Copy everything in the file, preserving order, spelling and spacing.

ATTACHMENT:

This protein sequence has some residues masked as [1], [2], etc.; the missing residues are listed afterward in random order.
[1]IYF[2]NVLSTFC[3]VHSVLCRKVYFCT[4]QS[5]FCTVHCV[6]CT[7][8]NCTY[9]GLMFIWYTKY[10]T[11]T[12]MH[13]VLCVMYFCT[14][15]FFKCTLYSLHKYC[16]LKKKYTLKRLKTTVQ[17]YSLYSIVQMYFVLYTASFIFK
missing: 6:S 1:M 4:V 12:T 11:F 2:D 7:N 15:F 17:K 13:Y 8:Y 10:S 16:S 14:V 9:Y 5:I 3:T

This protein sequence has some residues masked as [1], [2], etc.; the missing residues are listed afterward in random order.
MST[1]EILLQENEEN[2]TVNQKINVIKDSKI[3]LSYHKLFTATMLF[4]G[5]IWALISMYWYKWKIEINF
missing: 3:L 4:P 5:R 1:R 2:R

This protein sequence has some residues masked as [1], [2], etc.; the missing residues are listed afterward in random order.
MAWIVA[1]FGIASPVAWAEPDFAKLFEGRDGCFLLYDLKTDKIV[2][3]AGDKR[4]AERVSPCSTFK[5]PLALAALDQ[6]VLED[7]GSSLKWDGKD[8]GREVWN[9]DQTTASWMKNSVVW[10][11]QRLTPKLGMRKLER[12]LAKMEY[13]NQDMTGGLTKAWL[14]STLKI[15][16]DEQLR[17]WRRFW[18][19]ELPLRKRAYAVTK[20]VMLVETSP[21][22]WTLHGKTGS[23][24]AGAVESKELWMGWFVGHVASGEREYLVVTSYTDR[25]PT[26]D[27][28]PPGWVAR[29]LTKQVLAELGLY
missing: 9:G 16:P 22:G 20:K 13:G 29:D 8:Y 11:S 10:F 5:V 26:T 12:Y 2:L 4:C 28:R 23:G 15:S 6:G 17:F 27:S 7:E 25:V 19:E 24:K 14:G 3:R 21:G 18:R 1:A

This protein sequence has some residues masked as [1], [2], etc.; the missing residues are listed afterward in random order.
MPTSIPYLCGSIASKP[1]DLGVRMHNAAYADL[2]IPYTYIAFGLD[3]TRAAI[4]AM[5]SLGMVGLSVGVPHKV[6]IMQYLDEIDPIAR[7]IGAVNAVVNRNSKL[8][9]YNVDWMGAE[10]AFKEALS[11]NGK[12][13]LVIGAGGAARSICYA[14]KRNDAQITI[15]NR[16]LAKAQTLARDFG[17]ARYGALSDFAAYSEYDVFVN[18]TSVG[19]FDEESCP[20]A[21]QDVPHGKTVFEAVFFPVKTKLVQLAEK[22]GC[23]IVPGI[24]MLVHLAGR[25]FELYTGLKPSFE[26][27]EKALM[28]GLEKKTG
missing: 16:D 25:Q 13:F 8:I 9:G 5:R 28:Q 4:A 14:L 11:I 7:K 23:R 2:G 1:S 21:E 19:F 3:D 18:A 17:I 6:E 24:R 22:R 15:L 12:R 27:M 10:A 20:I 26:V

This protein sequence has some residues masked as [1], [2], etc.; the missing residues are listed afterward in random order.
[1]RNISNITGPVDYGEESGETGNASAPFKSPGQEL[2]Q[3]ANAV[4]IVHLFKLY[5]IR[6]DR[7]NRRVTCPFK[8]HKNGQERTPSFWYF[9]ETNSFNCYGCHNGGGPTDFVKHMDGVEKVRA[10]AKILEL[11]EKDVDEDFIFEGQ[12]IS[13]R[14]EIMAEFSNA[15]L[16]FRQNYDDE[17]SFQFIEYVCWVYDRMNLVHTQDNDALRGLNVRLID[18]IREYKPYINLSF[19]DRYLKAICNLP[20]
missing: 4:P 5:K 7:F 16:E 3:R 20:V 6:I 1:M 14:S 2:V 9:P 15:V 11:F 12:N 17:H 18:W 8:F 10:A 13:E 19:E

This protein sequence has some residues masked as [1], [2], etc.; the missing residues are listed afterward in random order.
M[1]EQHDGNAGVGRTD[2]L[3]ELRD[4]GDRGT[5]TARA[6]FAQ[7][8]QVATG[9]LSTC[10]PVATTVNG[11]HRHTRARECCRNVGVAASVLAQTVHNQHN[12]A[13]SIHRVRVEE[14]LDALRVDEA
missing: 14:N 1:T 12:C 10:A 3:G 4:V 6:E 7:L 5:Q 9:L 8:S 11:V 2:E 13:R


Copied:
This protein sequence has some residues masked as [1], [2], etc.; the missing residues are listed afterward in random order.
[1]IYF[2]NVLSTFC[3]VHSVLCRKVYFCT[4]QS[5]FCTVHCV[6]CT[7][8]NCTY[9]GLMFIWYTKY[10]T[11]T[12]MH[13]VLCVMYFCT[14][15]FFKCTLYSLHKYC[16]LKKKYTLKRLKTTVQ[17]YSLYSIVQMYFVLYTASFIFK
missing: 6:S 1:M 4:V 12:T 11:F 2:D 7:N 15:F 17:K 13:Y 8:Y 10:S 16:S 14:V 9:Y 5:I 3:T

This protein sequence has some residues masked as [1], [2], etc.; the missing residues are listed afterward in random order.
MST[1]EILLQENEEN[2]TVNQKINVIKDSKI[3]LSYHKLFTATMLF[4]G[5]IWALISMYWYKWKIEINF
missing: 3:L 4:P 5:R 1:R 2:R

This protein sequence has some residues masked as [1], [2], etc.; the missing residues are listed afterward in random order.
MAWIVA[1]FGIASPVAWAEPDFAKLFEGRDGCFLLYDLKTDKIV[2][3]AGDKR[4]AERVSPCSTFK[5]PLALAALDQ[6]VLED[7]GSSLKWDGKD[8]GREVWN[9]DQTTASWMKNSVVW[10][11]QRLTPKLGMRKLER[12]LAKMEY[13]NQDMTGGLTKAWL[14]STLKI[15][16]DEQLR[17]WRRFW[18][19]ELPLRKRAYAVTK[20]VMLVETSP[21][22]WTLHGKTGS[23][24]AGAVESKELWMGWFVGHVASGEREYLVVTSYTDR[25]PT[26]D[27][28]PPGWVAR[29]LTKQVLAELGLY
missing: 9:G 16:P 22:G 20:K 13:G 29:D 8:Y 11:S 10:F 5:V 26:T 12:Y 2:L 4:C 28:R 23:G 15:S 6:G 17:F 27:S 7:E 25:V 19:E 24:K 14:G 3:R 21:G 18:R 1:A

This protein sequence has some residues masked as [1], [2], etc.; the missing residues are listed afterward in random order.
MPTSIPYLCGSIASKP[1]DLGVRMHNAAYADL[2]IPYTYIAFGLD[3]TRAAI[4]AM[5]SLGMVGLSVGVPHKV[6]IMQYLDEIDPIAR[7]IGAVNAVVNRNSKL[8][9]YNVDWMGAE[10]AFKEALS[11]NGK[12][13]LVIGAGGAARSICYA[14]KRNDAQITI[15]NR[16]LAKAQTLARDFG[17]ARYGALSDFAAYSEYDVFVN[18]TSVG[19]FDEESCP[20]A[21]QDVPHGKTVFEAVFFPVKTKLVQLAEK[22]GC[23]IVPGI[24]MLVHLAGR[25]FELYTGLKPSFE[26][27]EKALM[28]GLEKKTG
missing: 16:D 25:Q 13:F 8:I 9:G 5:R 28:Q 4:A 14:L 11:I 7:K 23:R 2:G 1:S 21:E 19:F 3:D 18:A 17:I 6:E 24:R 22:R 15:L 12:R 27:M 10:A 20:I 26:V

This protein sequence has some residues masked as [1], [2], etc.; the missing residues are listed afterward in random order.
[1]RNISNITGPVDYGEESGETGNASAPFKSPGQEL[2]Q[3]ANAV[4]IVHLFKLY[5]IR[6]DR[7]NRRVTCPFK[8]HKNGQERTPSFWYF[9]ETNSFNCYGCHNGGGPTDFVKHMDGVEKVRA[10]AKILEL[11]EKDVDEDFIFEGQ[12]IS[13]R[14]EIMAEFSNA[15]L[16]FRQNYDDE[17]SFQFIEYVCWVYDRMNLVHTQDNDALRGLNVRLID[18]IREYKPYINLSF[19]DRYLKAICNLP[20]
missing: 4:P 5:K 7:F 16:E 3:R 20:V 6:I 1:M 14:S 2:V 9:P 15:V 11:F 12:N 17:H 18:W 8:F 10:A 13:E 19:E

This protein sequence has some residues masked as [1], [2], etc.; the missing residues are listed afterward in random order.
M[1]EQHDGNAGVGRTD[2]L[3]ELRD[4]GDRGT[5]TARA[6]FAQ[7][8]QVATG[9]LSTC[10]PVATTVNG[11]HRHTRARECCRNVGVAASVLAQTVHNQHN[12]A[13]SIHRVRVEE[14]LDALRVDEA
missing: 14:N 1:T 12:C 10:A 3:G 4:V 6:E 7:L 5:Q 9:L 8:S 11:V 2:E 13:R